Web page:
Wayne County has always celebrated the contributions of African-American residents and abolitionists who have shaped its proudly diverse community. Now, visitors have a new way to follow in the local footsteps of these groundbreaking groups and leaders thanks to a recently launched Black History Trail. Amid 17 stops that cover historical markers, murals, museums, an early black settlement, restaurants and cemeteries, these are just a few of the highlights you won’t want to miss.
In Fountain City, the Levi and Catharine Coffin House and Interpretive Center (also known as the “Grand Central Station of the Underground Railroad”) provided shelter to more than 1,000 Freedom Seekers in the decades that led up to the Civil War. These days, the Indiana State Historic Site delivers an unforgettable immersive visitor experience. Former resident William Bush, a North Carolina slave who shipped himself to Coffin in a wooden box to escape bondage, is buried in the Fountain City cemetery, the wooden shoes he once wore are on display at the Interprestive Center. To the north is Longtown, the earliest known settlement of free Blacks in Indiana/Ohio founded around 1818. Approximately 900 people populated the farming community at its height, remnants of which still exist today.
Several prominent Abolitionists like long-time Centerville resident, lawyer and U.S. Representative George Washington Julian and Quaker “Righteous Samuel Charles,” an Underground Railroad conductor whose home still stands at Glen Miller Park, made their homes in Wayne County during the first half of the 1800s. Representing the first independently Black religious denomination in America, Bishop William Paul Quinn helped to establish Richmond’s Bethel African Methodist Episcopal (AME) Church in 1836.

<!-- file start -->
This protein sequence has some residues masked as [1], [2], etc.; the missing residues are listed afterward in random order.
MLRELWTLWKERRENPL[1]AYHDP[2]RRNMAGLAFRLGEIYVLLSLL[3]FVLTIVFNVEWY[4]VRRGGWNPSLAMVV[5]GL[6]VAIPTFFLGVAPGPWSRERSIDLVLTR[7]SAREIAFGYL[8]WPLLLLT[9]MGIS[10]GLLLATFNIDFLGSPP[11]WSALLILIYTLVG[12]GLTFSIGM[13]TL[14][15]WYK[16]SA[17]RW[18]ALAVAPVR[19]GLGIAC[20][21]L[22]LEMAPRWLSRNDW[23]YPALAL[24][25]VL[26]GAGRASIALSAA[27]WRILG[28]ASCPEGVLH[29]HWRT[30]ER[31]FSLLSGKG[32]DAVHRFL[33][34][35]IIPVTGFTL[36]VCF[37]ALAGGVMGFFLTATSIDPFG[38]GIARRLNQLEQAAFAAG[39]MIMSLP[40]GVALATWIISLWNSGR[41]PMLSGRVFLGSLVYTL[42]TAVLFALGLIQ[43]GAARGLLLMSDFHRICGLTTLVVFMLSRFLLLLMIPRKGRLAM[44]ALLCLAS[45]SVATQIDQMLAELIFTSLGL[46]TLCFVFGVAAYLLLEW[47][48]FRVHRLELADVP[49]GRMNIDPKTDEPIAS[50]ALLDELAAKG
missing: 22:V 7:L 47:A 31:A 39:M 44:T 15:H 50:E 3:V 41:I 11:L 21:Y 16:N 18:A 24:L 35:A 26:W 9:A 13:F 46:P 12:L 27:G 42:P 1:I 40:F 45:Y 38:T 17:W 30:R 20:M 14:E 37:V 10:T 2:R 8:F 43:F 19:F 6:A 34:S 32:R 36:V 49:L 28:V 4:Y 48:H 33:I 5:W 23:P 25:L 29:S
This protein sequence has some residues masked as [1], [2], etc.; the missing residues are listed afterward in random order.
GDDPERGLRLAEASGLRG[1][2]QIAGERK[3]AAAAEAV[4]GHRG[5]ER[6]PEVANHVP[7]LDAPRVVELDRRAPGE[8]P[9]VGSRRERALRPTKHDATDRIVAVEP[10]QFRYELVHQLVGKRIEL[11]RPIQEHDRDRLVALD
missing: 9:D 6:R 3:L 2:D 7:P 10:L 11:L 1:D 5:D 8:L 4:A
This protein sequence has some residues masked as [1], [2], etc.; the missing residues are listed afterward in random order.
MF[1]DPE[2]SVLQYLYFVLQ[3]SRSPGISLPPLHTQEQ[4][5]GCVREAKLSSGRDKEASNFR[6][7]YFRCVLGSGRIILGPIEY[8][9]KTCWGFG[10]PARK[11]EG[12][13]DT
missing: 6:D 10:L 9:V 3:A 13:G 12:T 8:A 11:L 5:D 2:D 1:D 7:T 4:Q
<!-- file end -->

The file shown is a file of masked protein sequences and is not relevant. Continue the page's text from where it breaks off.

Gennett Records put Richmond on the musical map during its early 20th century heyday, bringing in some of the most notable jazz, blues and gospel artists of the era — Jelly Roll Morton, Louis Armstrong, King Oliver — to cut records in its humble recording studio. Learn all about it at the Wayne County Historical Museum’s “The Birthplace of American Recorded Music” exhibit, then stroll along the medallions that line the Gennett Records Walk of Fame in the Whitewater Valley Gorge. A soaring mural at 911 N. E St. pays tribute to Gennett artists; Delta blues guitarist Charley Patton is depicted through his own commemoration at 901 E. Main St. in downtown Richmond.
Also, in 1918 Richmond was home to the all-black Giants baseball team. Richmond hosted traveling Negro League teams who played more than 125 games at McBride Stadium and Exhibition Park.
Swing into the Historic Depot District to appreciate the “Blind Lemon” Jefferson (blues man and Gennett recording artist) mural that graces the entrance of Firehouse BBQ and Blues. And time your trip to enjoy a mouthwatering meal of ribs, chicken or fish at Black-owned C&W BBQ, a local dining landmark open Friday and Saturday evenings only.
Download a free digital pass for Wayne County’s new Black History Trail here, or stop in the Old National Road Visitors Center for a printed brochure. Check into participating locations through the digital platform to earn points that you can later redeem for prizes.